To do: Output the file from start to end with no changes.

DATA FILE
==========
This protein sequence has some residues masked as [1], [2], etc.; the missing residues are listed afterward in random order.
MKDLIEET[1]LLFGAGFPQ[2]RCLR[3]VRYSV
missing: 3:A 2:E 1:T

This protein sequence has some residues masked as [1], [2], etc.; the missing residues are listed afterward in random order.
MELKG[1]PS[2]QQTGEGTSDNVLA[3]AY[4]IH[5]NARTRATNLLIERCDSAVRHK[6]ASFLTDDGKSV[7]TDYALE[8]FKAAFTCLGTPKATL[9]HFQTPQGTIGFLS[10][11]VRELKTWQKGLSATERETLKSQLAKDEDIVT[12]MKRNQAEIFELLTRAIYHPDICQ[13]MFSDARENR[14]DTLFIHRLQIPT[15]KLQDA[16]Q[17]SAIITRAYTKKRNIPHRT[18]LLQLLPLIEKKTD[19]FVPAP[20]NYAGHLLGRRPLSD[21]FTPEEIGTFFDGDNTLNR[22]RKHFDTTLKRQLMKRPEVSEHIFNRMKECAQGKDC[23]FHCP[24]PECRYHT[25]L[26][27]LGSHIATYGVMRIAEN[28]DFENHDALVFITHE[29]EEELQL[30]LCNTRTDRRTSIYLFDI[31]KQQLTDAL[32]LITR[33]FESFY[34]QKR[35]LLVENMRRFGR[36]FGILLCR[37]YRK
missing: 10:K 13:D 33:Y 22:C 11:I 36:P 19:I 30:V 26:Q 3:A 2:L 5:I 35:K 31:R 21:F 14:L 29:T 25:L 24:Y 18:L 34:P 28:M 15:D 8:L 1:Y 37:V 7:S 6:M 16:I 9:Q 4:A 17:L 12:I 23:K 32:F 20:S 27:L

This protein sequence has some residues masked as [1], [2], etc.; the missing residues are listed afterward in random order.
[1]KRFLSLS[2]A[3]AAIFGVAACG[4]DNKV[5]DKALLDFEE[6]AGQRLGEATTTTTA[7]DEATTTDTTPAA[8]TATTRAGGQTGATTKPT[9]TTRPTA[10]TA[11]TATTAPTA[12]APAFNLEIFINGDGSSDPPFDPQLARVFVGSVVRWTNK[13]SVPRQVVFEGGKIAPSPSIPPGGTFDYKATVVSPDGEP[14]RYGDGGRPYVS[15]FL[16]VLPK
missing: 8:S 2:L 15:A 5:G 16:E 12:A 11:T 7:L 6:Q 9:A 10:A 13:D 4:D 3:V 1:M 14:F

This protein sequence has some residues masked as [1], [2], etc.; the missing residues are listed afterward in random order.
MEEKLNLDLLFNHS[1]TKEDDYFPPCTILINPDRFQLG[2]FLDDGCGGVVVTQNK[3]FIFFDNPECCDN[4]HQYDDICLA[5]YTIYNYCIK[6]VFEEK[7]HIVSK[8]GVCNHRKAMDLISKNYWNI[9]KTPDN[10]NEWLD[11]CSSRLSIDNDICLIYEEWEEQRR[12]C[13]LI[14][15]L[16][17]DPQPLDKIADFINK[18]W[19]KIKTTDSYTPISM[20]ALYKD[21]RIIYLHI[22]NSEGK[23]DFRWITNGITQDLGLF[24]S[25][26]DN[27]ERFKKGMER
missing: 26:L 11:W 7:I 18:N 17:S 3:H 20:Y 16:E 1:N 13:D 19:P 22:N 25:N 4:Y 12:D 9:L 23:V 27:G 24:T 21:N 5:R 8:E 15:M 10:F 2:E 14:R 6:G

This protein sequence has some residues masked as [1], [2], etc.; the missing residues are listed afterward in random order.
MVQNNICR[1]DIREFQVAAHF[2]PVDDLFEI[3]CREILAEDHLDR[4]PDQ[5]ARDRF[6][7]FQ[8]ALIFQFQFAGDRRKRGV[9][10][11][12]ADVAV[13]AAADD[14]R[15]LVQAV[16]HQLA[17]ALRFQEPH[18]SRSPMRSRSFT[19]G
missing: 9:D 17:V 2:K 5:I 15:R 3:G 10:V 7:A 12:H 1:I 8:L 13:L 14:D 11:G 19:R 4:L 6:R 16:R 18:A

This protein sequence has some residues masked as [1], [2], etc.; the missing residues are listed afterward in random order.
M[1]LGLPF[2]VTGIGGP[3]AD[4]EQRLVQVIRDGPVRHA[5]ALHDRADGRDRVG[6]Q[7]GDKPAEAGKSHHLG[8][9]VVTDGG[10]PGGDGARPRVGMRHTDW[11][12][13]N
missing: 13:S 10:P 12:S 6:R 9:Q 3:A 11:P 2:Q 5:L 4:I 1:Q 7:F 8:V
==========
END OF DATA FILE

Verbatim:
This protein sequence has some residues masked as [1], [2], etc.; the missing residues are listed afterward in random order.
MKDLIEET[1]LLFGAGFPQ[2]RCLR[3]VRYSV
missing: 3:A 2:E 1:T

This protein sequence has some residues masked as [1], [2], etc.; the missing residues are listed afterward in random order.
MELKG[1]PS[2]QQTGEGTSDNVLA[3]AY[4]IH[5]NARTRATNLLIERCDSAVRHK[6]ASFLTDDGKSV[7]TDYALE[8]FKAAFTCLGTPKATL[9]HFQTPQGTIGFLS[10][11]VRELKTWQKGLSATERETLKSQLAKDEDIVT[12]MKRNQAEIFELLTRAIYHPDICQ[13]MFSDARENR[14]DTLFIHRLQIPT[15]KLQDA[16]Q[17]SAIITRAYTKKRNIPHRT[18]LLQLLPLIEKKTD[19]FVPAP[20]NYAGHLLGRRPLSD[21]FTPEEIGTFFDGDNTLNR[22]RKHFDTTLKRQLMKRPEVSEHIFNRMKECAQGKDC[23]FHCP[24]PECRYHT[25]L[26][27]LGSHIATYGVMRIAEN[28]DFENHDALVFITHE[29]EEELQL[30]LCNTRTDRRTSIYLFDI[31]KQQLTDAL[32]LITR[33]FESFY[34]QKR[35]LLVENMRRFGR[36]FGILLCR[37]YRK
missing: 10:K 13:D 33:Y 22:C 11:I 36:P 19:I 30:V 26:Q 3:A 2:L 5:I 35:K 31:R 21:F 14:L 29:T 25:L 24:Y 18:L 34:P 28:M 15:D 8:L 1:Y 37:V 7:S 6:M 16:I 9:Q 4:A 17:L 12:I 23:K 32:F 20:S 27:L

This protein sequence has some residues masked as [1], [2], etc.; the missing residues are listed afterward in random order.
[1]KRFLSLS[2]A[3]AAIFGVAACG[4]DNKV[5]DKALLDFEE[6]AGQRLGEATTTTTA[7]DEATTTDTTPAA[8]TATTRAGGQTGATTKPT[9]TTRPTA[10]TA[11]TATTAPTA[12]APAFNLEIFINGDGSSDPPFDPQLARVFVGSVVRWTNK[13]SVPRQVVFEGGKIAPSPSIPPGGTFDYKATVVSPDGEP[14]RYGDGGRPYVS[15]FL[16]VLPK
missing: 8:S 2:L 15:A 5:G 16:E 12:A 11:T 7:L 6:Q 9:A 10:A 13:D 4:D 3:V 1:M 14:F

This protein sequence has some residues masked as [1], [2], etc.; the missing residues are listed afterward in random order.
MEEKLNLDLLFNHS[1]TKEDDYFPPCTILINPDRFQLG[2]FLDDGCGGVVVTQNK[3]FIFFDNPECCDN[4]HQYDDICLA[5]YTIYNYCIK[6]VFEEK[7]HIVSK[8]GVCNHRKAMDLISKNYWNI[9]KTPDN[10]NEWLD[11]CSSRLSIDNDICLIYEEWEEQRR[12]C[13]LI[14][15]L[16][17]DPQPLDKIADFINK[18]W[19]KIKTTDSYTPISM[20]ALYKD[21]RIIYLHI[22]NSEGK[23]DFRWITNGITQDLGLF[24]S[25][26]DN[27]ERFKKGMER
missing: 26:L 11:W 7:I 18:N 17:S 3:H 20:Y 16:E 1:N 13:D 19:P 22:N 25:N 4:Y 12:D 9:L 23:V 27:G 24:T 21:N 5:R 8:E 15:M 10:F 2:E 14:R 6:G

This protein sequence has some residues masked as [1], [2], etc.; the missing residues are listed afterward in random order.
MVQNNICR[1]DIREFQVAAHF[2]PVDDLFEI[3]CREILAEDHLDR[4]PDQ[5]ARDRF[6][7]FQ[8]ALIFQFQFAGDRRKRGV[9][10][11][12]ADVAV[13]AAADD[14]R[15]LVQAV[16]HQLA[17]ALRFQEPH[18]SRSPMRSRSFT[19]G
missing: 9:D 17:V 2:K 5:I 15:R 3:G 10:V 7:A 12:H 1:I 8:L 13:L 14:D 11:G 19:R 4:L 6:R 16:R 18:A

This protein sequence has some residues masked as [1], [2], etc.; the missing residues are listed afterward in random order.
M[1]LGLPF[2]VTGIGGP[3]AD[4]EQRLVQVIRDGPVRHA[5]ALHDRADGRDRVG[6]Q[7]GDKPAEAGKSHHLG[8][9]VVTDGG[10]PGGDGARPRVGMRHTDW[11][12][13]N
missing: 13:S 10:P 12:S 6:R 9:Q 3:A 11:P 2:Q 5:L 4:I 1:Q 7:F 8:V